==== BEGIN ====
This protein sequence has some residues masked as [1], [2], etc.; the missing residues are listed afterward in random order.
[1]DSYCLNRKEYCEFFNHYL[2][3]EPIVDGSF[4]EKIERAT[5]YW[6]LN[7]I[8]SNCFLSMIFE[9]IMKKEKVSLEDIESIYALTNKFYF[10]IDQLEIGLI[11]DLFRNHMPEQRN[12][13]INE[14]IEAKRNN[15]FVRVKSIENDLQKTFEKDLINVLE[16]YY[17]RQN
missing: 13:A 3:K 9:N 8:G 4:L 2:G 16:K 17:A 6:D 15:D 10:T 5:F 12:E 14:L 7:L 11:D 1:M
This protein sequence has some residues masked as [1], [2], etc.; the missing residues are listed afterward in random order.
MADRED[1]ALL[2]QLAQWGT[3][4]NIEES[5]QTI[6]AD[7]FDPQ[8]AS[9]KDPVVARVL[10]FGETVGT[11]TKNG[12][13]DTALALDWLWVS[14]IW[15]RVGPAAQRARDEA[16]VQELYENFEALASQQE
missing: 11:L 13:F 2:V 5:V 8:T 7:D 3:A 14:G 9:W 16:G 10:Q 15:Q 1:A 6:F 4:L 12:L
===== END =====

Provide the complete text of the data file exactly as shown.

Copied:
This protein sequence has some residues masked as [1], [2], etc.; the missing residues are listed afterward in random order.
[1]DSYCLNRKEYCEFFNHYL[2][3]EPIVDGSF[4]EKIERAT[5]YW[6]LN[7]I[8]SNCFLSMIFE[9]IMKKEKVSLEDIESIYALTNKFYF[10]IDQLEIGLI[11]DLFRNHMPEQRN[12][13]INE[14]IEAKRNN[15]FVRVKSIENDLQKTFEKDLINVLE[16]YY[17]RQN
missing: 13:A 3:K 9:N 8:G 4:L 2:G 16:K 17:A 6:D 15:D 10:T 5:F 12:E 14:L 7:L 11:D 1:M
This protein sequence has some residues masked as [1], [2], etc.; the missing residues are listed afterward in random order.
MADRED[1]ALL[2]QLAQWGT[3][4]NIEES[5]QTI[6]AD[7]FDPQ[8]AS[9]KDPVVARVL[10]FGETVGT[11]TKNG[12][13]DTALALDWLWVS[14]IW[15]RVGPAAQRARDEA[16]VQELYENFEALASQQE
missing: 11:L 13:F 2:V 5:V 8:T 7:D 3:A 14:G 9:W 16:G 10:Q 15:Q 1:A 6:F 4:L 12:L